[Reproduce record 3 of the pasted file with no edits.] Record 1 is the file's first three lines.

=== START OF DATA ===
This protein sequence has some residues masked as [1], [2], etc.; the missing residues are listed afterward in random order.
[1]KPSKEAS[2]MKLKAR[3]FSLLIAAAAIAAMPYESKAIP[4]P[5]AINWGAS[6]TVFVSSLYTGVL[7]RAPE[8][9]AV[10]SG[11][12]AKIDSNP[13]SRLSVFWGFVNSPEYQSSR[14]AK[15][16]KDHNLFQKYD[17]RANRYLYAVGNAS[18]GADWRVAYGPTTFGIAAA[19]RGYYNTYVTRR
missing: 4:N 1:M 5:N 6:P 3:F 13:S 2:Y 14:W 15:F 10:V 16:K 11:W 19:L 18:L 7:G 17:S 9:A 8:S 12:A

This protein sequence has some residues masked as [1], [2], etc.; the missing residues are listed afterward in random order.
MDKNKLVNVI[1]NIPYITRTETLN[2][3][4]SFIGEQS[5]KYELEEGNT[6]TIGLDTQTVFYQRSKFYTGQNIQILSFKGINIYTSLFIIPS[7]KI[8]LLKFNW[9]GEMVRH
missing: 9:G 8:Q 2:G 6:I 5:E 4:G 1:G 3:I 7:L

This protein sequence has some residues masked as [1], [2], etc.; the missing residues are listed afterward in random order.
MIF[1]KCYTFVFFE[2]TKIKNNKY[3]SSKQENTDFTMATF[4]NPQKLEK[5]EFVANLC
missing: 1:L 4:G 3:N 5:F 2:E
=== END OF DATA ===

This protein sequence has some residues masked as [1], [2], etc.; the missing residues are listed afterward in random order.
MIF[1]KCYTFVFFE[2]TKIKNNKY[3]SSKQENTDFTMATF[4]NPQKLEK[5]EFVANLC
missing: 1:L 4:G 3:N 5:F 2:E